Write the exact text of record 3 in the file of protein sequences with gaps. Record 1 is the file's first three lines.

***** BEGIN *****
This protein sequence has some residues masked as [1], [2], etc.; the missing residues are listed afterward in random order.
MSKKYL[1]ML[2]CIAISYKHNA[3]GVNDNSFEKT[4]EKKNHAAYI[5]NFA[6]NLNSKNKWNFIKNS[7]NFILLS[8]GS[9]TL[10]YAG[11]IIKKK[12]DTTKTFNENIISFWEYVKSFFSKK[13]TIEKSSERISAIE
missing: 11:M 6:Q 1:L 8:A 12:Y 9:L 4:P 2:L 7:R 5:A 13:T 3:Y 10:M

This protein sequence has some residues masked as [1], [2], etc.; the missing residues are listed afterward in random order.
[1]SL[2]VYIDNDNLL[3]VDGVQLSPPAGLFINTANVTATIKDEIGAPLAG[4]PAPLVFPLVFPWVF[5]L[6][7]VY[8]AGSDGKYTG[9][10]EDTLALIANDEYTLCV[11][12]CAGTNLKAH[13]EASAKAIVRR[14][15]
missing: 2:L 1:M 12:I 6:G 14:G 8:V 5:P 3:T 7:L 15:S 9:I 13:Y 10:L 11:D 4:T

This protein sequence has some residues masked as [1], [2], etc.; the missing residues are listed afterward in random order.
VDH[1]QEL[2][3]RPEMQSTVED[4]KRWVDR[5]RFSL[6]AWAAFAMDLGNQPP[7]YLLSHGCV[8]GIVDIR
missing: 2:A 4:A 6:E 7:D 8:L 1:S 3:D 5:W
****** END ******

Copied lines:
This protein sequence has some residues masked as [1], [2], etc.; the missing residues are listed afterward in random order.
VDH[1]QEL[2][3]RPEMQSTVED[4]KRWVDR[5]RFSL[6]AWAAFAMDLGNQPP[7]YLLSHGCV[8]GIVDIR
missing: 2:A 4:A 6:E 7:D 8:L 1:S 3:D 5:W